We propose and analyze a scanning microscope to monitor “live” the quantum dynamics of cold atoms in a cavity QED setup. The microscope measures the atomic density with subwavelength resolution via dispersive couplings to a cavity and homodyne detection within the framework of continuous measurement theory. We analyze two modes of operation. First, for a fixed focal point the microscope records the wave packet dynamics of atoms with time resolution set by the cavity lifetime. Second, a spatial scan of the microscope acts to map out the spatial density of stationary quantum states. Remarkably, in the latter case, for a good cavity limit, the microscope becomes an effective quantum nondemolition device, such that the spatial distribution of motional eigenstates can be measured backaction free in single scans, as an emergent quantum nondemolition measurement.

Y. Wang, S. Subhankar, P. Bienias, M. Łącki, T. Tsui, M. Baranov, A. V. Gorshkov, P. Zoller, J. V. Porto, S. L. Rolston Dark state optical lattice with subwavelength spatial structure,
Phys. Rev. Lett. 120 83601 (20180220),
http://dx.doi.org/10.1103/PhysRevLett.120.083601 doi:10.1103/PhysRevLett.120.083601 (ID: 719917)
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We report on the experimental realization of a conservative optical lattice for cold atoms with subwavelength spatial structure. The potential is based on the nonlinear optical response of threelevel atoms in laserdressed dark states, which is not constrained by the diffraction limit of the light generating the potential. The lattice consists of a 1D array of ultranarrow barriers with widths less than 10~nm, well below the wavelength of the lattice light, physically realizing a KronigPenney potential. We study the band structure and dissipation of this lattice, and find good agreement with theoretical predictions. The observed lifetimes of atoms trapped in the lattice are as long as 60 ms, nearly 105 times the excited state lifetime, and could be further improved with more laser intensity. The potential is readily generalizable to higher dimension and different geometries, allowing, for example, nearly perfect box traps, narrow tunnel junctions for atomtronics applications, and dynamically generated lattices with subwavelength spacings.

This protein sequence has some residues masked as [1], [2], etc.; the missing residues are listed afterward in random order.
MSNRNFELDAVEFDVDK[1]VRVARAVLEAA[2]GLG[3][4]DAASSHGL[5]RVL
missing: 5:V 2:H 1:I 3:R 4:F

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A. Elben, B. Vermersch, M. Dalmonte, J. I. Cirac, P. Zoller Rényi Entropies from Random Quenches in Atomic Hubbard and Spin Models,
Phys. Rev. Lett. 120 50406 (20180202),
http://dx.doi.org/10.1103/PhysRevLett.120.050406 doi:10.1103/PhysRevLett.120.050406 (ID: 719876)
Toggle Abstract
We present a scheme for measuring Rényi entropies in generic atomic Hubbard and spin models using single copies of a quantum state and for partitions in arbitrary spatial dimension. Our approach is based on the generation of random unitaries from random quenches, implemented using engineered timedependent disorder potentials, and standard projective measurements, as realized by quantum gas microscopes. By analyzing the properties of the generated unitaries and the role of statistical errors, with respect to the size of the partition, we show that the protocol can be realized in exisiting AMO quantum simulators, and used to measure for instance area law scaling of entanglement in twodimensional spin models or the entanglement growth in manybody localized systems.